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HIIT Where it Hurts

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The best way to get really fit is to work really hard – fact. And that’s where high-intensity interval training, or HIIT, can help.

‘With HIIT, you alternate periods of high-intensity training with low-intensity recovery,’ says former Olympic sprinter Craig Pickering, who is now a sports scientist at DNAFit. ‘But the key is that the exercise HAS to be high intensity.’

It’s been around awhile. Sebastian Coe’s father and coach Peter used it as part of the future Olympic champion’s training in the 1970s, while a form of interval training called Tabata (after its founder, Izumi Tabata), was initially used in 1996 by Olympic speedskaters. They did bursts of high-intensity effort on a bike for 20 seconds, followed by 10 seconds rest, for four minutes.

What you use it for depends on your goals, but it’s flexible. ‘It started off on the bike – 20 seconds on followed by 20 seconds off for four minutes,’ says Pickering.

Fast-Track Training

The biggest practical benefit of HIIT is that it’s efficient. If you don’t have 90 minutes to spare you can get greater benefits from working hard for 30 minutes.

‘You can adapt it to any sort of cardio – my track-based work used to be six 60m sprints followed by 30 seconds recovery. Then I’d rest for five minutes and go again. But you can also use it in the gym for weights exercises.’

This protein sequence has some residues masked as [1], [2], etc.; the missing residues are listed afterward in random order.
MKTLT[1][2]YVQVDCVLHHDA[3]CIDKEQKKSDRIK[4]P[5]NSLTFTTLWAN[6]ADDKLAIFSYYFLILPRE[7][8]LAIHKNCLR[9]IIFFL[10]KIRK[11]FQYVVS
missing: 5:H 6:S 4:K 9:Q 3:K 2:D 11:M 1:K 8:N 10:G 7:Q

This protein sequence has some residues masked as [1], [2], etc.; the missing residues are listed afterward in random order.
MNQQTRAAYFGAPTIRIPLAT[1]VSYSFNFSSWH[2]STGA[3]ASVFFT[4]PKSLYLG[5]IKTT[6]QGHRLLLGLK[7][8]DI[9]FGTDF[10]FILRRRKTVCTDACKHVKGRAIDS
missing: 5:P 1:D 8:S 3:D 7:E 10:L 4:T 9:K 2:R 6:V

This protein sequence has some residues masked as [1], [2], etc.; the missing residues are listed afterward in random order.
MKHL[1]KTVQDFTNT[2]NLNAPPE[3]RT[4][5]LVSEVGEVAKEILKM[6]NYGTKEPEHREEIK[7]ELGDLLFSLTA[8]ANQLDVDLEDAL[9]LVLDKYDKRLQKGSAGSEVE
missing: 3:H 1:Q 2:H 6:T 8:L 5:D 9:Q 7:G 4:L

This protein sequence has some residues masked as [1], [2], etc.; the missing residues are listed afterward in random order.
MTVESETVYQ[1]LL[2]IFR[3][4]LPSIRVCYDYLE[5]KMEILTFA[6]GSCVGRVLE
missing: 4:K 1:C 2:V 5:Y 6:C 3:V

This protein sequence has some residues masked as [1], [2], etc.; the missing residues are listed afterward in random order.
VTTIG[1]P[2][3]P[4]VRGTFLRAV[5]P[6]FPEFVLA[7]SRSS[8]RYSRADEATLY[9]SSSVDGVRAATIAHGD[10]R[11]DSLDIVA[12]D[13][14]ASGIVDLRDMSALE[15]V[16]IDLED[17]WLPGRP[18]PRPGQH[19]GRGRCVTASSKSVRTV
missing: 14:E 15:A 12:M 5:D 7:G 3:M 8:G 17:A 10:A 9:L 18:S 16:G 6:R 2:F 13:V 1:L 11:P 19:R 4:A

‘It gives you a whole host of training adaptations,’ says Pickering, which is a fancy way of saying it makes you fitter, faster. ‘The intensity raises your metabolic rate higher for longer – if you’re doing steady-state training your heart rate will return to its baseline quite quickly. HIIT burns far more energy and works your heart much harder, which brings greater cardio benefits.’

‘There’s also greater adaptation at a cellular level,’ adds personal trainer and cycling coach Paul Butler. ‘HIIT helps produce growth hormones, increases fat metabolism and improves blood sugar regulation. It also causes more minor tears in the cells in your muscles.’

Don’t panic. This is supposed to happen and is why recovery is vital – you actually get fitter while you rest, because this is when muscles repair themselves stronger, ready for the next session. That means it’s essential not to overdo it.

‘You shouldn’t do more than two sessions a week, and HITT shouldn’t comprise more than half of your workouts,’ says Pickering. ‘It takes longer to recover from high-intensity sessions and if they’re too close together you’ll be too tired to train properly. Less is more in this case, because you have to attack each session really hard. Then your other training should be low-intensity, steady-state recovery sessions.’

And here’s the proof. Research in Norway on cross-country skiers found that one day of HIIT training followed by two days of low-intensity training improved the athletes’ VO2 max – or maximal oxygen uptake, a key indicator of aerobic fitness.

How Can I Add Weights?

And to show precisely how flexible HIIT training is, you can even combine weights and cardio work to create a fast and furious fat-burning workout. ‘Select three weight exercises and perform three cycles with as little rest as possible,’ says personal trainer Jason Anderson. ‘Then jump onto a piece of cardio and perform three to five minutes of 30 seconds hard followed by 30 seconds recovery.’

You can mix up the exercises so you won’t get bored – but with HIIT, you should be working so hard that you will never have time to get bored.

Advice is for information only and should not replace medical care or recommendations. Please check with your GP before embarking on exercise or nutrition regimes for the first time.